made plain that the law being mobilized to maintain peace in the future
would apply to all nations equally.

The United States inspired the world when it proclaimed at Nuremberg and
elsewhere that aggression, genocide and other crimes against humanity were
universally prohibited by international law.  It was recognized that states
can act only through individuals and thus those leaders responsible for the
crimes could be held to account in a court of law. Crimes like aggression,
genocide and similar large-scale atrocities are almost invariably committed
by or with the connivance of a national government and it thus becomes
imperative to have available an international tribunal that could bring them
to justice.

For over half a century, United Nations committees struggled in vain to
reach consensus on a code of international crimes that would be punished in
an international court.  Cold war politics stymied all U.N. efforts to
create an international criminal jurisdiction. Powerful nations remained
unwilling to yield their sovereign rights to kill as they alone saw fit.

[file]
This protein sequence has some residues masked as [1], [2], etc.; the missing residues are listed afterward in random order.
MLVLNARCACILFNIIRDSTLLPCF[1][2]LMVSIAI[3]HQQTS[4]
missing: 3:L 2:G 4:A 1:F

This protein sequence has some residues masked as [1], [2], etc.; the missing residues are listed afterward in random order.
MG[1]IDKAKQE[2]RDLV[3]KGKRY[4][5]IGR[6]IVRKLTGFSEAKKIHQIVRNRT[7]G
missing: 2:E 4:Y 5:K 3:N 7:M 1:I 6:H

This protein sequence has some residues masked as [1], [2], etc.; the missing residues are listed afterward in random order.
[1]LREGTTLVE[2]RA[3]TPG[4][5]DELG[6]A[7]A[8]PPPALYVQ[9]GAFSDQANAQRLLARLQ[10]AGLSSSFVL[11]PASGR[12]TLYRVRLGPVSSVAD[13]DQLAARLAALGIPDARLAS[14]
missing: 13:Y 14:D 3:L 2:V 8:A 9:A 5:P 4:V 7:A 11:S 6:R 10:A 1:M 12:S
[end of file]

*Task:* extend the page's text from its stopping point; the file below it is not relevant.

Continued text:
After years of meticulous argumentation at the U.N., a breakthrough finally
came in Rome in 1998 where 120 nations voted in favor of an ICC to curb the
incessant murders and persecution of millions of innocent people. The U.S.
was one of 7 nations that voted No.   Mr. Kisssinger now argues that because
of "the intimidating passion of its advocates", the judicial procedures
designed to punish and deter new crimes against humanity are being "spread
with extraordinary speed and has not been subjected to systematic debate".
It is not the passion of its advocates that is moving nations toward the
rule of law - it is the passion of those who have been victims of politics
as usual.

The tribunals set up by the Security Council of the United Nations in the
1990's, with strong U.S. support, to punish massive war crimes committed in
former Yugoslavia and Rwanda, are belittled by Dr. Kissinger's argument that
"It was never thought that they would subject past and future leaders of one
nation to prosecution by the national magistrates of another state where the
violations had not occurred". None of these arguments are convincing.
Kissinger scorns the judgment of Great Britain's esteemed Law Lords who
confirmed the legal validity of the detention in England of Chile's former
Head of State, Augusto Pinochet, who was accused of crimes committed against
Spanish nationals in Chile. He ignores, for example, the widely hailed